- October 8, 2021 8:47 PM
- July 1, 2021 3:50 PM
- November 17, 2020 4:22 AM
PHNOM PENH – Japan says the Khmer Rouge trials are a step for Cambodia to conclude the peace process.
It hoped the final stage in the trial of Khieu Samphan would be a legacy through continuing educational activities after his trial came to end.
Khieu Samphan, the last living member of the Khmer Rouge to be tried for the massacre of an estimated 1.7 million people in Cambodia had his last court appearance on Sept. 22.
The 91-year-old former head of state of the Khmer Rouge regime had his life sentence upheld on appeal by the Extraordinary Chambers in the Courts of Cambodia (ECCC).
Japanese Foreign Minister Hayashi Yoshimasa said, “This judgment completed long-lasting Khmer Rouge Trials. Japan pays its respect to many people who contributed to the trials.”
Yushimasana said the trial was an important step towards the conclusion of the peace process in Cambodia and contributed to the provision of justice and the rule of law.
He also highlighted the important role of Japan in the international community in providing support for the trial.
“Japan hopes that the significance of the trials will be widely understood among the Cambodian people and succeeded as a legacy for the next generations and the international community through educational activities which are to be continued after the completion of the legal process,” he said.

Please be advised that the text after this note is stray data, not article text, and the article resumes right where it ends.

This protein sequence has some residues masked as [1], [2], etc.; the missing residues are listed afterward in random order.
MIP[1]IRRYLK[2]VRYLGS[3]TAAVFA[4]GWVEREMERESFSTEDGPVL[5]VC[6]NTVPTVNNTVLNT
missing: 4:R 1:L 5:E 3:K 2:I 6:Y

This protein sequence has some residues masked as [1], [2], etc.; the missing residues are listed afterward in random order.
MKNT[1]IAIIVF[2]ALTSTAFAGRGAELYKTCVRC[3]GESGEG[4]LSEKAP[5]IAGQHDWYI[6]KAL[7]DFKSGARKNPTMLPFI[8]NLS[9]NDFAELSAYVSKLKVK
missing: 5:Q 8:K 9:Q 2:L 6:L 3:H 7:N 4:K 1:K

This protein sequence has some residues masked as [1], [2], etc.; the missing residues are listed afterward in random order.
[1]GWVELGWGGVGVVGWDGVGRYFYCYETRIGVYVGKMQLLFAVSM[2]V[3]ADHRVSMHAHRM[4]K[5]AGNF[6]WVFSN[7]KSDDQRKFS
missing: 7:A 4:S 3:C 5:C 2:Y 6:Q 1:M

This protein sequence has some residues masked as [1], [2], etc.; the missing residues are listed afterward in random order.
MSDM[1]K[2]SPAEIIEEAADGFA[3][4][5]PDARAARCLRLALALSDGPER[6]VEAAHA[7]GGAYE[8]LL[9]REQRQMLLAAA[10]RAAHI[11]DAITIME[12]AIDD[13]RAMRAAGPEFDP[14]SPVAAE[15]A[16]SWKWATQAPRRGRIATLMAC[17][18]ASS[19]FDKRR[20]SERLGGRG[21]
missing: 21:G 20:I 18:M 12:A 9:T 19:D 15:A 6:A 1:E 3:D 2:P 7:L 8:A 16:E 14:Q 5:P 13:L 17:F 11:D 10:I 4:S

Japan has provided about $90 million in assistance for the tribunal, about 30 percent of the international aid for the trials since they began in 2006.
Meanwhile, Japanese Prime Minister Fumio Kishida said at the UN General Assembly on Sept. 20 that Japan had contributed to the long-running peace in Cambodia.
Japan first contributed to maintaining peace in 1992 by providing training to the Kingdom's "blue helmets" army.
Khieu Samphan's Case 002/02 was the last case. On Nov. 16, 2018, the tribunal sentenced him to life imprisonment for genocide against the Vietnamese, crimes against humanity, and breaches of the Geneva Conventions.
The Khmer Rouge tribunal has been working on the trial of Khmer Rouge leaders since 2006, ending in 2022 and lasting more than 16 years. The trials cost about $337 million.
The top leaders of the Khmer Rouge regime who were brought to trial were Nuon Chea, Ieng Sary, Ieng Thirith, and Kaing Guek Eav, the former Tuol Sleng prison chief.
Only one Khmer Rouge leader who faced trial remains alive, Khieu Samphan. Pol Pot, who led the movement, died in the jungle in 1998.